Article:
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Dr. Donohue: Readers Describe Effects of Multivitamins

Dear Drs. Donohue And Roach: I took a multivitamin faithfully for 20 years. I also have asthma. I wheezed every day. I ran out of the vitamin and forgot to buy more. Ten days without a vitamin and the wheezing stopped. — S.W.

Dear Drs. Donohue And Roach: I used a variety of multivitamin brands. They all gave me a pain in the stomach. I take the vitamins separately and have no trouble. — E.D.

Dear Drs. Donohue And Roach: Whenever I take a multivitamin, I feel nauseated. What’s wrong with me? — J.D.

Dear Drs. Donohue And Roach: I get dizzy after taking a multivitamin. When I don’t take one, I’m fine. — B.L

Answer: Most multivitamin users have no problems with them. Some, however, do. I’m not sure why. It might be that a few people react to the filler material in a vitamin, the things that keep the pill or capsule together. The only solution I have is for these people to stop taking them.

A question frequently asked and frequently answered with differing opinions is the necessity of taking a multivitamin. It wasn’t until the early part of the 20th century that the structure and manufacturing of vitamins got its start. From the dawn of man’s appearance on Earth, no vitamins were ever taken in pill form until then. All those generations of people lived well without them. In some instances, vitamin deficiencies sprung up, but the connection between the deficiency and the lack of a vitamin wasn’t nmade until the 1900s. In the 18th century, James Lind fed British sailors limes and lemons and thereby prevented scurvy, a disease prevalent in the British navy. He didn’t know the reason why these fruits were effective. It wasn’t until relatively recently that scurvy proved to be a deficiency of vitamin C.

Some people feel that taking a multivitamin ensures that they are getting the recommended daily allowances for vitamins. However, the average American and Canadian has a variety of foods available to them, all rich in vitamins, and those foods are all they need to stay healthy.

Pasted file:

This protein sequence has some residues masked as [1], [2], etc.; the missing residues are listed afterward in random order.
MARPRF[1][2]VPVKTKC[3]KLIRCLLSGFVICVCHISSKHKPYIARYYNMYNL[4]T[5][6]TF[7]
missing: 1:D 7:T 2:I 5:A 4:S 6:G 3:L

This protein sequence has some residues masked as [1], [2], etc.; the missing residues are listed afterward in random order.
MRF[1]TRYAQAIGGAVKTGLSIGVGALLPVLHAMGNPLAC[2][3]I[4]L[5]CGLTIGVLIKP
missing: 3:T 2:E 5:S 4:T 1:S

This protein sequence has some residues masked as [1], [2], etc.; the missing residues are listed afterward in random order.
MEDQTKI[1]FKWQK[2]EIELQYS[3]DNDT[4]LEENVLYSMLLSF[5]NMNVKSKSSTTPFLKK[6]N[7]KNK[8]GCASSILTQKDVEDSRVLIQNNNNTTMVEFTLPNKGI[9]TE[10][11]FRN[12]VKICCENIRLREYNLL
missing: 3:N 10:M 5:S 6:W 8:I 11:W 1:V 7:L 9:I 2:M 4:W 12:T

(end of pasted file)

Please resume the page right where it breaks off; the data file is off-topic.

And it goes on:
Drs. Donohue and Roach regret that they are unable to answer individual letters, but will incorporate them in the column whenever possible. Readers may write the doctors at P.O. Box 536475, Orlando, FL 32853-6475 or email ToYourGoodHealth@med.cornell.edu with medical questions.

Dear Drs. Donohue And Roach: My problem is nasal drainage. It’s constant during the day and has the consistency of water. At night, it stops. I have seen several ENT doctors and been given nose drops to try, but they didn’t work for me. The only diagnosis I was given: “This is a problem many older women have.” I had brain surgery four years ago after an accident falling down our stairs and hitting my head on a wooden pole. I was in the hospital for two months. Could this be related to my draining nose? —B.K.

Answer: A far-out possibility is that your head injury has fostered a leak of cerebrospinal fluid, the fluid that drains over and within the brain and over the spinal cord. Standing and sitting encourage the leak. Lying down pretty much abolishes it. This fluid brings some nourishment to brain cells, and it cushions the brain and spinal cord. Cerebrospinal fluid has sugar in it. Nasal mucus doesn’t. If the nasal drainage fluid tests positive for sugar, that’s evidence that the fluid might be cerebrospinal fluid. This isn’t the most sophisticated test, but it does provide enough information to warrant a search for a leak.

A more common cause of a runny nose not due to allergies is vasomotor rhinitis. Astelin nasal spray works well for this condition. If you haven’t tried it, it might work. It requires a prescription. That’s good. While you’re at the doctor’s, you can ask him or her if you can be tested for cerebrospinal fluid leak.

Drs. Donohue and Roach regret that they are unable to answer individual letters, but will incorporate them in the column whenever possible. Readers may write the doctors at P.O. Box 536475, Orlando, FL 32853-6475 or email ToYourGoodHealth@med.cornell.edu with medical questions.